‘‘Kill me then.’’

It’s I must say that the humour in this book is quite special.

‘‘I must court her now,’’ said the Prince. ‘‘Leave us alone for a minute.’’ He rode the white expertly down the hill.
Buttercup had never seen such a giant beast. Or such a rider.
‘‘I am your Prince and you will marry me,’’ Humperdinck said.
Buttercup whispered, ‘‘I am your servant and I refuse.’’
‘‘I am your Prince and you cannot refuse.’’
‘‘I am your loyal servant and I just did.’’
‘‘Refusal means death.’’
‘‘Kill me then.’’

It’s a comedy, with a scoop of tragedy, and an adventure at all times. Not simply an adventure, a journey.

Danger awaits the characters at every chapter and the obstacles they are faced with and their ways of dealing with them are peculiar.

Even if you try to, you will not be able to take the story seriously. More than half of the characters are sheer idiots – yes, even Buttercup is naïve, unoriginal and, very often, stupid.

But that’s, to some extent, normal. One cannot write a comical story without having silly characters in it.

There are many overused tropes in this fairytale: a damsel in distress, beauty beyond imagination, a rescuer, villainous villains, villainous villains who lose their villainy and the ‘‘true love’’ theme.

The first half is a lot of fun. With a humorous, one-of-a-kind narration, William Goldman entertains us (or at least tries to) throughout the book. The only problem is that the story slows down past the half mark. It’s less hilarious past that point, also. A dark humour stars to appear, and it’s up to you to accept it or not.

I was not a fan of it. Or the way the author decided to wrap things up… to rescue the princess. What I can say is that the first half is incredible and the second half very different (but for me, not in a good way).

Furthermore, while Westley seems like the perfect gentleman/lover/man/husband at first, he has real issues. Not only does he hit Buttercup, but he also orders her around, brusque as a soldier. I cannot say I admire him or the couple in general. Beauty is such an important theme in this novel it’s hard to see what else Westley may see in Buttercup. We’re left to speculate, because it is not as if they have tons of conversations.

To sum it all up, the love story did not convince me, but the characters are interesting to follow around and I truly appreciated the originality of the narration.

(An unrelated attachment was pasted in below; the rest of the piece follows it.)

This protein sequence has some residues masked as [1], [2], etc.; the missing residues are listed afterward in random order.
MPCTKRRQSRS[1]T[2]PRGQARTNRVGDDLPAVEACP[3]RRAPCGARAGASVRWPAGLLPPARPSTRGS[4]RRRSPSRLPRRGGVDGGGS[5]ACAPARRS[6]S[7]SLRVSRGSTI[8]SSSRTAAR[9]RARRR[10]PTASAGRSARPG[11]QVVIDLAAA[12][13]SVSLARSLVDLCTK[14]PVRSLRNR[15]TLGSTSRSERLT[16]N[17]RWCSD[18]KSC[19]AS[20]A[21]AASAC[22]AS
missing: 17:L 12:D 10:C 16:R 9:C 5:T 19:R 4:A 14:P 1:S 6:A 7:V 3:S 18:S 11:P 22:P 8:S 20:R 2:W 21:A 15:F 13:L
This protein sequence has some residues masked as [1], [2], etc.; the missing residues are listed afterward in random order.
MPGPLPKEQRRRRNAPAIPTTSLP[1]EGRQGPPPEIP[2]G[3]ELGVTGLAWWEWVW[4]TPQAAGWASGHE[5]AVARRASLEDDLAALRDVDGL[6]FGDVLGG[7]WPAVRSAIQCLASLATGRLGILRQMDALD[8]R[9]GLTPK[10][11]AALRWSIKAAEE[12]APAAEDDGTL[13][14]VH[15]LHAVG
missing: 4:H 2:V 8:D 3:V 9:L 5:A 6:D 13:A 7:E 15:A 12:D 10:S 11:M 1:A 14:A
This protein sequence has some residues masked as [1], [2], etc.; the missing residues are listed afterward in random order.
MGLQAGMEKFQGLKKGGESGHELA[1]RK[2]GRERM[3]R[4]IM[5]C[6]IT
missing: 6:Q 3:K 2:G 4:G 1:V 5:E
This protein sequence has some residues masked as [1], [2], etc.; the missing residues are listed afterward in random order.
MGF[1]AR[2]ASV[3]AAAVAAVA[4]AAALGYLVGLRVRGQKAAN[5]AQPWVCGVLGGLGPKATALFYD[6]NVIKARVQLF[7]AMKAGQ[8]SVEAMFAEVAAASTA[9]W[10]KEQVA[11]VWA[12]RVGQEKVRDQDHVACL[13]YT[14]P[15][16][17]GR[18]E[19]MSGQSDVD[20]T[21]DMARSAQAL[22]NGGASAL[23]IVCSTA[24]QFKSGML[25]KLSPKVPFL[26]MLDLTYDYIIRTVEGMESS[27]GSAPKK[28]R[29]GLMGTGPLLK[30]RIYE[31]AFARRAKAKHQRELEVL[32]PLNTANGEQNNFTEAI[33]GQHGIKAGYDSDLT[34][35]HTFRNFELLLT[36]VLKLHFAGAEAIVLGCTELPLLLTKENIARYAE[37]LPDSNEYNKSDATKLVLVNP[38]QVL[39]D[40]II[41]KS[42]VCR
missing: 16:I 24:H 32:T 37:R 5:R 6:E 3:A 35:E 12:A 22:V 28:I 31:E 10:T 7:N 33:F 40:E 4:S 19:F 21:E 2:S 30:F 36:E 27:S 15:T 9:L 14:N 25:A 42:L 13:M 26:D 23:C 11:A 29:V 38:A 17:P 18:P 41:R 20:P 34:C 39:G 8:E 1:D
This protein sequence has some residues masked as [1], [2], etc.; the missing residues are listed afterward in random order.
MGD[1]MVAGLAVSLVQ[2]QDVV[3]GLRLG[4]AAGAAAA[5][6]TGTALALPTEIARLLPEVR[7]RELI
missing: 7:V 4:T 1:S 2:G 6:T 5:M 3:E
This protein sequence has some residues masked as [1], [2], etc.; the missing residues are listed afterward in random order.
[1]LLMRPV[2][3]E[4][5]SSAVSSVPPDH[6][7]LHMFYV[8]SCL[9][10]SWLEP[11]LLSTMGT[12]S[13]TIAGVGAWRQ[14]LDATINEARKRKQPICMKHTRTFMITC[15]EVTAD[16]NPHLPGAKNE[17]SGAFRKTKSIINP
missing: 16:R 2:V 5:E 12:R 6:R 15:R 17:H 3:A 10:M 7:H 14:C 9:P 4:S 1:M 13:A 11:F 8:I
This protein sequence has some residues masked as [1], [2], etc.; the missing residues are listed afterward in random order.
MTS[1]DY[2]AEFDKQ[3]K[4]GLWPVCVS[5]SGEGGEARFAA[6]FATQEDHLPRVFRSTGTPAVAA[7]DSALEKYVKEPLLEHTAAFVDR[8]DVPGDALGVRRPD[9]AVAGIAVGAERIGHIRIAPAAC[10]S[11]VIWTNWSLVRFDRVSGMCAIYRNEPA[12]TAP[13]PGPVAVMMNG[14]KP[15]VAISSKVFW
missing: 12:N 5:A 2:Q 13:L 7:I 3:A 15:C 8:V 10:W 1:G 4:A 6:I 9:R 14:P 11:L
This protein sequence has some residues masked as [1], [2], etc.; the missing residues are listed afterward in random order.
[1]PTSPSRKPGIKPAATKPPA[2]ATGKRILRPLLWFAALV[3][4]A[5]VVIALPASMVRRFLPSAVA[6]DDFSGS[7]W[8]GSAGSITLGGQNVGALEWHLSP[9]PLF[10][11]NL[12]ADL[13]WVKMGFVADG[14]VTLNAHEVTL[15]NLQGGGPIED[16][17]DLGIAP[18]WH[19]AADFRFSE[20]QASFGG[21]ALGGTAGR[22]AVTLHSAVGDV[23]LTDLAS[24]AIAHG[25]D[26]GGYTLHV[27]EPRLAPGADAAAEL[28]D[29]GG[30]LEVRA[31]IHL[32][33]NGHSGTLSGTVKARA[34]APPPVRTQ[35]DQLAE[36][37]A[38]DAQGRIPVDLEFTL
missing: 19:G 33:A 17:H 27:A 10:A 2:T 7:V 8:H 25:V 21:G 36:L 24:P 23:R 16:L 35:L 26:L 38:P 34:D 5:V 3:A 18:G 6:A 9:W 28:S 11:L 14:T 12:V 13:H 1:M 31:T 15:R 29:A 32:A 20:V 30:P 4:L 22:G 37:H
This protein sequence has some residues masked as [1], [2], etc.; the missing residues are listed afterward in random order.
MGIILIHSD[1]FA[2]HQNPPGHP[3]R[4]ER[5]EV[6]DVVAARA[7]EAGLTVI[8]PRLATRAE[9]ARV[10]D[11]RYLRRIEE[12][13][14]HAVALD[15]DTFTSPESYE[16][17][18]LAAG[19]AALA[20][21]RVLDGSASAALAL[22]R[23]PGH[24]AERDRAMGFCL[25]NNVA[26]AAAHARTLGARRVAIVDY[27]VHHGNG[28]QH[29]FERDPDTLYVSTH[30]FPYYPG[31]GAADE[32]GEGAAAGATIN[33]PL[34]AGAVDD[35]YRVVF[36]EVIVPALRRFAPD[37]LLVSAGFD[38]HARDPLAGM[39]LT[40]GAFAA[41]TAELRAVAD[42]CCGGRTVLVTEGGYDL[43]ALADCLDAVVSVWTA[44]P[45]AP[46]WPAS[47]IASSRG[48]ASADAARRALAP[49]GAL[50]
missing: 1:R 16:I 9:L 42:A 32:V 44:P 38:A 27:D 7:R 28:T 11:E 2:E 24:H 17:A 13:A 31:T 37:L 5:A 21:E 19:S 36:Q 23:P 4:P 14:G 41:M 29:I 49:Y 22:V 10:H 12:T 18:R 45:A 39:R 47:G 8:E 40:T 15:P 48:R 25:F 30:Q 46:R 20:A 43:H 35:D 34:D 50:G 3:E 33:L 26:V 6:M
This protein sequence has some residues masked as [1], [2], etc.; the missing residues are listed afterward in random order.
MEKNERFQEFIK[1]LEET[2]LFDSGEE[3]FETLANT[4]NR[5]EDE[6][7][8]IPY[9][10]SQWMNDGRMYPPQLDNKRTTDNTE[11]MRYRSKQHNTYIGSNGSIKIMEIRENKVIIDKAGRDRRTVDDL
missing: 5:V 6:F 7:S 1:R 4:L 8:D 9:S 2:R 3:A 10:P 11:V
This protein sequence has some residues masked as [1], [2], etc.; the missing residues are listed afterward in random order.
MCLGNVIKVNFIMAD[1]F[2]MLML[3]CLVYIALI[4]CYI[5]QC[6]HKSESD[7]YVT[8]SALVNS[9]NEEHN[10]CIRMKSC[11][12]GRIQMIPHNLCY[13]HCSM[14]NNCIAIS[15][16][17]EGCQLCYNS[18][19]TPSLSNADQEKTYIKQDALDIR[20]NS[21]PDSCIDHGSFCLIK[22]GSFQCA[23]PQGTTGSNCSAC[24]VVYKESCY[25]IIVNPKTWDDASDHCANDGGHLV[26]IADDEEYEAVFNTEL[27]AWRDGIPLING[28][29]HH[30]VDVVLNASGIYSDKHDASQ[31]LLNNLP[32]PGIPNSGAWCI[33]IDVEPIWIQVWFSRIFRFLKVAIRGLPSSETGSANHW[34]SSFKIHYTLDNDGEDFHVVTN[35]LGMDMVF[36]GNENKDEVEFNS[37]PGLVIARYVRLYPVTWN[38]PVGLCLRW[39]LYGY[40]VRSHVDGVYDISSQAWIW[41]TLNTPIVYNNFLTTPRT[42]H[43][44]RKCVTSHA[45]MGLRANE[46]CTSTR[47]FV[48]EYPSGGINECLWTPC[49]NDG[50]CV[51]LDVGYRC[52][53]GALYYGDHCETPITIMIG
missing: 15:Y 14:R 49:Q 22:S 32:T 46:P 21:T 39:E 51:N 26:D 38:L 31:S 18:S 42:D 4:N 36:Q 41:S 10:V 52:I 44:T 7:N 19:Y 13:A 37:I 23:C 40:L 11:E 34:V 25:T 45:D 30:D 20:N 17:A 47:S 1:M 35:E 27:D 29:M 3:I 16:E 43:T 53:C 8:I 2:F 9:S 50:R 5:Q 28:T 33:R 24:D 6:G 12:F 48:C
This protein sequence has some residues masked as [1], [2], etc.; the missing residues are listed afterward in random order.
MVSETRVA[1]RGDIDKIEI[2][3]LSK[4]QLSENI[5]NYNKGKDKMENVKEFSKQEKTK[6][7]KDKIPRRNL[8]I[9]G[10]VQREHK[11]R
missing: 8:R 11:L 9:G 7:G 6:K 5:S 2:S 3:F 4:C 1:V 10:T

Blog | Youtube | Twitter | Instagram | Google+ | Bloglovin’ ...more
5

May 01, 2019

This book has, as you may know:

Fencing. Fighting. Torture. Poison. True love. Hate. Revenge. Giants. Hunters. Bad men. Good men. Beautifulest ladies. Snakes. Spiders. Beasts of all natures and descriptions. Pain. Death. Brave men. Coward men. Strongest men. Chases. Escapes. Lies. Truths. Passion. Miracles.

And if you like any of those things, or all of those things, or several of them or none of them, or if you find any of them exciting, or compelling, or curiosity-inducing at all, then you This book has, as you may know:

Fencing. Fighting. Torture. Poison. True love. Hate. Revenge. Giants. Hunters. Bad men. Good men. Beautifulest ladies. Snakes. Spiders. Beasts of all natures and descriptions. Pain. Death. Brave men. Coward men. Strongest men. Chases. Escapes. Lies. Truths. Passion. Miracles.

And if you like any of those things, or all of those things, or several of them or none of them, or if you find any of them exciting, or compelling, or curiosity-inducing at all, then you simply have to read it.

This is one of those extraordinarily rare cases when the film adaptation sometimes prompts people to say the uncommon phrase “The movie is better than the book.” Those people are wrong, but less wrong than those who usually say it.

The movie is funny, and exciting, and brilliantly casted, and truer to the book than anyone has any real right to expect (thank you, William Goldman, for adapting your own work).

But here’s a by no means exhaustive list of what it’s missing:
- the full extent of the author’s wit
- character backstories so rich you’ll feel their trials and tribulations intensely
- a fictional history so convincing that I spent most of my childhood (and some of my adolescence) believing that Europe included long-warring countries called Florin and Guilder